Resources for Beginning Students

Beginning students should come to this page often to get help with their practicing at home. New things will be added here frequently, so keep checking back for useful resources.

Examples of Good Hand Positions

Photos of Good Hand Positions

Recordings of Suzuki Volumes 1 & 2

The latest recordings of the music published in the Suzuki books for violin and viola have been performed by William Preucil and by David Cerone, which Wes recommends. If you buy the Suzuki books with the CD included, you probably already have the William Preucil recordings. You can purchase them through the following links on Amazon.com or through iTunes. The CD’s are also for sale at Kennelly Keys.

These recordings are excellent examples of the music in the books well played.

Violin

Suzuki Violin Vol. 1 played by William Preucil – MP3

Suzuki Violin Vol. 1 played by William Preucil – CD

Suzuki Violin Vol. 2 played by William Preucil – MP3

Viola

Suzuki Viola Vols. 1 & 2 played by William Preucil – MP3

Suzuki Viola Vols. 1 & 2 played by William Preucil – CD

Suzuki Violin Practice Videos

To help you with your practicing in between lessons, finding help online can be really helpful. A very good one is Allyson’s Violin Studio on YouTube. Once there, you can search her videos for the violin pieces in the Suzuki books that you are working on. Some of her videos break down the notes into little chunks to help you learn how to do them, which can be very helpful.

How Much Should I Practice?

It is very important to practice every day. Practicing every day helps you to learn quicker and better.

The question is not how much you practice. What is important is how well you practice.

Learn how to figure out what needs to happen in the piece you are learning. Try to tell if you are doing what needs to happen or not. Take just a few notes at a time and make sure you know how to get from one note to the next.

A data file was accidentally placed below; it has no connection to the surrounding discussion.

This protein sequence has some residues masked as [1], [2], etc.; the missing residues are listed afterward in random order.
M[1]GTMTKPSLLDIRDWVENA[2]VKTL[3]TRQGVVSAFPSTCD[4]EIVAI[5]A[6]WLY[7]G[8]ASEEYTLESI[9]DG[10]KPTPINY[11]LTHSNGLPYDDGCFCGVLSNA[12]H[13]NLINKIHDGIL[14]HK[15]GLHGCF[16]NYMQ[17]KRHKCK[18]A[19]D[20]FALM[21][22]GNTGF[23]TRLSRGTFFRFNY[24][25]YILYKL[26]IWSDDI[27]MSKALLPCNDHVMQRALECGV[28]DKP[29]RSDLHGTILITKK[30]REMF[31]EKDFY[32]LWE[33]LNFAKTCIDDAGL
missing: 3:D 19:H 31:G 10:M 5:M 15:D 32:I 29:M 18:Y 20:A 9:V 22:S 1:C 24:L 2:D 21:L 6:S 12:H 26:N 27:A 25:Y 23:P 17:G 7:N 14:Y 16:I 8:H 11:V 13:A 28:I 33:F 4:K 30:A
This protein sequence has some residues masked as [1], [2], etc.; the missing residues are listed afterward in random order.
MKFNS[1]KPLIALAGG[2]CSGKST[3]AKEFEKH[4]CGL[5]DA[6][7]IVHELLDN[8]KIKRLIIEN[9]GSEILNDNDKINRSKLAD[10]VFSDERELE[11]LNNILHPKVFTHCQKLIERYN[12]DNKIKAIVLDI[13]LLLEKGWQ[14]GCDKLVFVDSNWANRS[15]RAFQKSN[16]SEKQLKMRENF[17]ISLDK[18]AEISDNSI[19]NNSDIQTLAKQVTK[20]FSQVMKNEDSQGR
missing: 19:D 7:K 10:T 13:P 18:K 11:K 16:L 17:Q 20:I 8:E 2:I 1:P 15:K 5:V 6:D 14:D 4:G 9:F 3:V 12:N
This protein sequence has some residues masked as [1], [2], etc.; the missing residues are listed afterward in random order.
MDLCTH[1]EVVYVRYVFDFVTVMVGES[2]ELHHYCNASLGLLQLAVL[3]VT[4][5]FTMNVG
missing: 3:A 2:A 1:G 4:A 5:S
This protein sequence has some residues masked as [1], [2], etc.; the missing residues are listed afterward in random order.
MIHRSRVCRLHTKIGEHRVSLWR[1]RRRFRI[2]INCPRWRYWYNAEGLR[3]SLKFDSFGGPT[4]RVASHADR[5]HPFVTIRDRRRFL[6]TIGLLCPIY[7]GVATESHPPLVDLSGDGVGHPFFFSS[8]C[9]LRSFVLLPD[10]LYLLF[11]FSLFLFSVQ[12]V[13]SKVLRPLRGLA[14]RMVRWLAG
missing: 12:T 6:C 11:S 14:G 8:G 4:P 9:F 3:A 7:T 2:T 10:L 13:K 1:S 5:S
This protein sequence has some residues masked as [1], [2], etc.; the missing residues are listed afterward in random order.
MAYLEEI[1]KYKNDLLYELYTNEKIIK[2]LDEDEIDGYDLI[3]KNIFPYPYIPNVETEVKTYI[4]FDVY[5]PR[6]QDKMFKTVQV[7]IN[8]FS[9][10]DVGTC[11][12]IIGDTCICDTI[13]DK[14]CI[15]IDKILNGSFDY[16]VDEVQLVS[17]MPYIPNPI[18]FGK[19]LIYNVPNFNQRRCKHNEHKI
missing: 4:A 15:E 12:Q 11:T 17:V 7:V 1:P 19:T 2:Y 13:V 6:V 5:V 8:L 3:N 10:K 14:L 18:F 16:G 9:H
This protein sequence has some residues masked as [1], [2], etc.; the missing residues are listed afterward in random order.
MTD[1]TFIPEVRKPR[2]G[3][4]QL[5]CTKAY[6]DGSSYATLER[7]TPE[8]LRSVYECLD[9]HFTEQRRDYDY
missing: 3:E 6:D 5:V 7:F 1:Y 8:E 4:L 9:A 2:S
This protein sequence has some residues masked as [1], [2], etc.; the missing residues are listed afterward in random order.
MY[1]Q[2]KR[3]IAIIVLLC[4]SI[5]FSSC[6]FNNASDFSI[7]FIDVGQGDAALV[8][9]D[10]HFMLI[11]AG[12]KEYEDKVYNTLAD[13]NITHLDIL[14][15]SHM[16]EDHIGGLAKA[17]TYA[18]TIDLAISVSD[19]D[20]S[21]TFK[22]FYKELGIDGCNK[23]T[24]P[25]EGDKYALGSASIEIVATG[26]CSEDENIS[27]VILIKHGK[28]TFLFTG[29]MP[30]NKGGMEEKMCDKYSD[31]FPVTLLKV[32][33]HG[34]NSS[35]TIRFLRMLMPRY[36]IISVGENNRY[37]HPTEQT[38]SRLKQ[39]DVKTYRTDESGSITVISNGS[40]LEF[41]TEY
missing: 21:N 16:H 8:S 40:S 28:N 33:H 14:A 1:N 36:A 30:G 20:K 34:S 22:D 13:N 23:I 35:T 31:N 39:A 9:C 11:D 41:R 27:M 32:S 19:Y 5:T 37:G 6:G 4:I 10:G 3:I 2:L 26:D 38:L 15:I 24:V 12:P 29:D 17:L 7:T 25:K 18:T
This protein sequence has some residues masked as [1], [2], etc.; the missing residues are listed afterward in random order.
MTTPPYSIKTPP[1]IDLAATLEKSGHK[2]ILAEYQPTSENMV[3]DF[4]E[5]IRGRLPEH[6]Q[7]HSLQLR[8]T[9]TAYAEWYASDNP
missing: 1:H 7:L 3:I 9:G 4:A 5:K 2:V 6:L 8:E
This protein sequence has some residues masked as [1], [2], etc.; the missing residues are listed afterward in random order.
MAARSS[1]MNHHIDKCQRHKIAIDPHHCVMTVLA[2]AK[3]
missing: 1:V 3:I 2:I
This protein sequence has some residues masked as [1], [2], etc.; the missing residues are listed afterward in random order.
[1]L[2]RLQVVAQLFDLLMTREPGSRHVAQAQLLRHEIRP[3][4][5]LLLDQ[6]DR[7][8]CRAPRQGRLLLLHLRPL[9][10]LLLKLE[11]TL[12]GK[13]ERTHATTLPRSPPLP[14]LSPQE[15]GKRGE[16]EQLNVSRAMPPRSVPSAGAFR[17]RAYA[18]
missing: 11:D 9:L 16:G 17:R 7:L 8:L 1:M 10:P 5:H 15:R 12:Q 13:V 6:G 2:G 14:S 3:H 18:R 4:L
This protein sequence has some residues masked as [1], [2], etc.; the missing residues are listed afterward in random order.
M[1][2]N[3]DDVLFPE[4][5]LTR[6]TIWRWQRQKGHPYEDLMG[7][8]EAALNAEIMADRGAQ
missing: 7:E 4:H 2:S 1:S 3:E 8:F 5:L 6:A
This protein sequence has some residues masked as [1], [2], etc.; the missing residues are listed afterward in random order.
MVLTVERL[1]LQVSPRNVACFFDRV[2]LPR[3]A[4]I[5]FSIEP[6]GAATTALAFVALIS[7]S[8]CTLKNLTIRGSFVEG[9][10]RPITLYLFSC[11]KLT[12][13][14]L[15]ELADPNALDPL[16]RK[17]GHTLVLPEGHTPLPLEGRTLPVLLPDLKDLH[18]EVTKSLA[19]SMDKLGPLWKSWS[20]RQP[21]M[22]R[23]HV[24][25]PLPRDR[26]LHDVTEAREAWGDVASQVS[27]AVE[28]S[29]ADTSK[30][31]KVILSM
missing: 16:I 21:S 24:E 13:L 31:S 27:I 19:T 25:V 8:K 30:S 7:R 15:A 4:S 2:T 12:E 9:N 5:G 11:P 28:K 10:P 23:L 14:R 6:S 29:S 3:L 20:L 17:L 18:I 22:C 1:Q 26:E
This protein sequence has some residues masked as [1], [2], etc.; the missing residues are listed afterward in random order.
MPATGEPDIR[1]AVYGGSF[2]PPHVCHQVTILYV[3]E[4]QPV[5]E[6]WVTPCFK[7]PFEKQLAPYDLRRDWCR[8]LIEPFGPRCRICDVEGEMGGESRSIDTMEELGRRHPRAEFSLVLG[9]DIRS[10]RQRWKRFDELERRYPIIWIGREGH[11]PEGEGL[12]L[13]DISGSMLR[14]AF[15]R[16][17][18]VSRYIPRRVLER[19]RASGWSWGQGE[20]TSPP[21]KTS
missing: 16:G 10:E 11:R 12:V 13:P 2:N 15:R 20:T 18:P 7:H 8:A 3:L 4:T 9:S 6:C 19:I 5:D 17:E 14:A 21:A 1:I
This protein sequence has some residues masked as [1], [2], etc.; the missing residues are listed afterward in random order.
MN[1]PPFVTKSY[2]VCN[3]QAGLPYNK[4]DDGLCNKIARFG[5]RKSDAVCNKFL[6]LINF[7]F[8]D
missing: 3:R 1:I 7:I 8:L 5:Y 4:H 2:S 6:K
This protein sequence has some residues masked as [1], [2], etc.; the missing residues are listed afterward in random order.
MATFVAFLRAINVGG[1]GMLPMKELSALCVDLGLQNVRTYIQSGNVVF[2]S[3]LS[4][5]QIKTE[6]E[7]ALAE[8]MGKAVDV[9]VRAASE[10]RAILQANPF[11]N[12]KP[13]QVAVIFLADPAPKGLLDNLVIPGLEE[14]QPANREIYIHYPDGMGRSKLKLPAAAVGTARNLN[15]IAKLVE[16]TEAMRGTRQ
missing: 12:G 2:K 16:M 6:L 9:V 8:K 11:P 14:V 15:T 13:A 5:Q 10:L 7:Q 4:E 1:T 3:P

Practice your violin the way you would solve a puzzle—not only will it be more fun, but you will learn much quicker!

If you are figuring out how to do the pieces you worked on in your lesson, then you are practicing enough. If not, you not only need to spend more time practicing, but you also need to ask yourself whether you are practicing correctly.

Splitting up your practice time is good. Practice only as long as you can actually concentrate. If your mind is wandering, take a break and come back to your violin later on.

It is also very important to practice all the pieces that you are assigned. If you do that the way described here, you will find yourself improving. And that’s fun!

Have Good Posture

When you play your instrument, make sure that you stand or sit straight. This will help you to improve much more easily.

Use a Music Stand

Using a music stand will not only hold your music where you can read it easily, but it will also help you to hold your instrument correctly.

Practice in Front of a Mirror

Ask your parents to help you find a place to practice every day that has a mirror big enough for you to see yourself and your violin (not in the bathroom!).

Stand or sit so that your violin is parallel to the mirror. This lets you tell if your bow is straight and if your hand and arm positions are correct.

Use a Metronome

Using a metronome while you practice helps you to keep a steady beat and play rhythms better. You can get an inexpensive one that will work well, preferably one with a round dial on it, which is easier to use than the kind that has digital numbers.

The Matrix MR500 is a basic metronome that works very well, is easy to use, and is available to purchase at Kennelly Keys. Wes recommends it to students and uses one in his teaching studio.

You can also find free metronomes online if you do a search. Here is one that is easy to use.

To learn how to use one, pretend that the metronome is a drum. Listen to some songs that have drums in them to hear what that sounds like. Now turn on your metronome and play your piece along with it. Turn the metronome to a slow speed until you can play the notes, then you can set it faster once you know the piece better.

 

Copyright © 2018 Dyring Music, LLC

One Response to Resources for Beginning Students

  1. I’m glad you find it useful!

    Like

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